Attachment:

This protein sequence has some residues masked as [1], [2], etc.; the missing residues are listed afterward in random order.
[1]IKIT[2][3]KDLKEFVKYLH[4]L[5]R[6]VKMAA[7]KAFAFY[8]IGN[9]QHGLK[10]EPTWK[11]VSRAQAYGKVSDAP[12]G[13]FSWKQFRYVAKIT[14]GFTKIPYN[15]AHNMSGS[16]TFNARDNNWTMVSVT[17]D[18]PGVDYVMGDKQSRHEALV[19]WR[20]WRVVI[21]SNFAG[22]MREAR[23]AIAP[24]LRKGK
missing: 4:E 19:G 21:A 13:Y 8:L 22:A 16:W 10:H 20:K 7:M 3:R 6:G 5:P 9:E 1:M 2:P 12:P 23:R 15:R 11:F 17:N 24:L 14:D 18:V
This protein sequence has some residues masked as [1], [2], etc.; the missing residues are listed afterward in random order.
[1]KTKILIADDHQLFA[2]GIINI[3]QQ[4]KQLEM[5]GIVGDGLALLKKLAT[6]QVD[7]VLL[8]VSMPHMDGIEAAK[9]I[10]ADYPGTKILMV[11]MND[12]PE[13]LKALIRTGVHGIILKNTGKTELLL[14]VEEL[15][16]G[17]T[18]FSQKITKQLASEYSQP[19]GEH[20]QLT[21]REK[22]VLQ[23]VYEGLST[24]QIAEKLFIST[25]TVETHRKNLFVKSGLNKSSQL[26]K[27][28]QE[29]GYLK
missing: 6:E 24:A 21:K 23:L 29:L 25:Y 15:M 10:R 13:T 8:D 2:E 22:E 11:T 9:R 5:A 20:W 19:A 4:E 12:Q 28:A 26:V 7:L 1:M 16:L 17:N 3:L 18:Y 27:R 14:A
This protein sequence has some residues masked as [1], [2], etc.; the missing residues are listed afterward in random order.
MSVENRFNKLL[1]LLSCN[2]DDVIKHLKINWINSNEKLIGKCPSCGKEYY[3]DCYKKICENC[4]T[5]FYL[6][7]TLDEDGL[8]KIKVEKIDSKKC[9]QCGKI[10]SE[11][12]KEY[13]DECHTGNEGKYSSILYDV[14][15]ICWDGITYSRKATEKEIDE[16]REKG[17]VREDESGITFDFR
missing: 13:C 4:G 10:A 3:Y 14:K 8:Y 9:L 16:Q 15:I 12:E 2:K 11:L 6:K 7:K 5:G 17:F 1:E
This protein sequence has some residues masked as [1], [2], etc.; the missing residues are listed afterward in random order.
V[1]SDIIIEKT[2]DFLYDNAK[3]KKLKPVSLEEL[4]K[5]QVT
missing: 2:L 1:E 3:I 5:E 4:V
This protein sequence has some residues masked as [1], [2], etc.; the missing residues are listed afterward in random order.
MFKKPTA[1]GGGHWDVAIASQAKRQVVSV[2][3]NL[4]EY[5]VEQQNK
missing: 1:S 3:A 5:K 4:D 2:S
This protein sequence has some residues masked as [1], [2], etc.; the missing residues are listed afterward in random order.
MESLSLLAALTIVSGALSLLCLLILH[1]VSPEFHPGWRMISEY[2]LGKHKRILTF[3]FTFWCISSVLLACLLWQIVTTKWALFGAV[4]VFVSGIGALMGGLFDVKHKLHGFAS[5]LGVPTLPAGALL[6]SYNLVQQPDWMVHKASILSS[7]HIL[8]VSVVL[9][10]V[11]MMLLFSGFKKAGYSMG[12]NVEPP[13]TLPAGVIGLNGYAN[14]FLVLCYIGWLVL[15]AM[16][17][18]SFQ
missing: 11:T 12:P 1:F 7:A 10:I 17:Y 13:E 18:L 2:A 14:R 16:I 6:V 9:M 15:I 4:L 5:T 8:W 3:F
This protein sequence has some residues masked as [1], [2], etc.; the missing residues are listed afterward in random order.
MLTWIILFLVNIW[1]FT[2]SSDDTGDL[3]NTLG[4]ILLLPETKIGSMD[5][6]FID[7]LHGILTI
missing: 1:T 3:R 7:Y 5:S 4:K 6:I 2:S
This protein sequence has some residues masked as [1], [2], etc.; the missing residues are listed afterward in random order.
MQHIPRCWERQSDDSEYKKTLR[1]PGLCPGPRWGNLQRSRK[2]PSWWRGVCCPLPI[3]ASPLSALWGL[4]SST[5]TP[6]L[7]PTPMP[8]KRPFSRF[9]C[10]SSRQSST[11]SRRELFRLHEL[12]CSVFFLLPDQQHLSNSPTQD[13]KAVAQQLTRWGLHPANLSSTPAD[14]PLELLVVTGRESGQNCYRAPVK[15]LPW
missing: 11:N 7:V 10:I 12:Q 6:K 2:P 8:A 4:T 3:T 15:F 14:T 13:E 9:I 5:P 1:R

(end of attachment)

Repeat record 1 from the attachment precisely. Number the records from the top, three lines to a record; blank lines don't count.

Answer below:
This protein sequence has some residues masked as [1], [2], etc.; the missing residues are listed afterward in random order.
[1]IKIT[2][3]KDLKEFVKYLH[4]L[5]R[6]VKMAA[7]KAFAFY[8]IGN[9]QHGLK[10]EPTWK[11]VSRAQAYGKVSDAP[12]G[13]FSWKQFRYVAKIT[14]GFTKIPYN[15]AHNMSGS[16]TFNARDNNWTMVSVT[17]D[18]PGVDYVMGDKQSRHEALV[19]WR[20]WRVVI[21]SNFAG[22]MREAR[23]AIAP[24]LRKGK
missing: 4:E 19:G 21:A 13:Y 8:L 22:A 16:W 10:H 20:K 7:M 3:R 6:G 5:P 9:E 1:M 2:P 12:P 23:R 15:R 11:F 17:N 24:L 14:D 18:V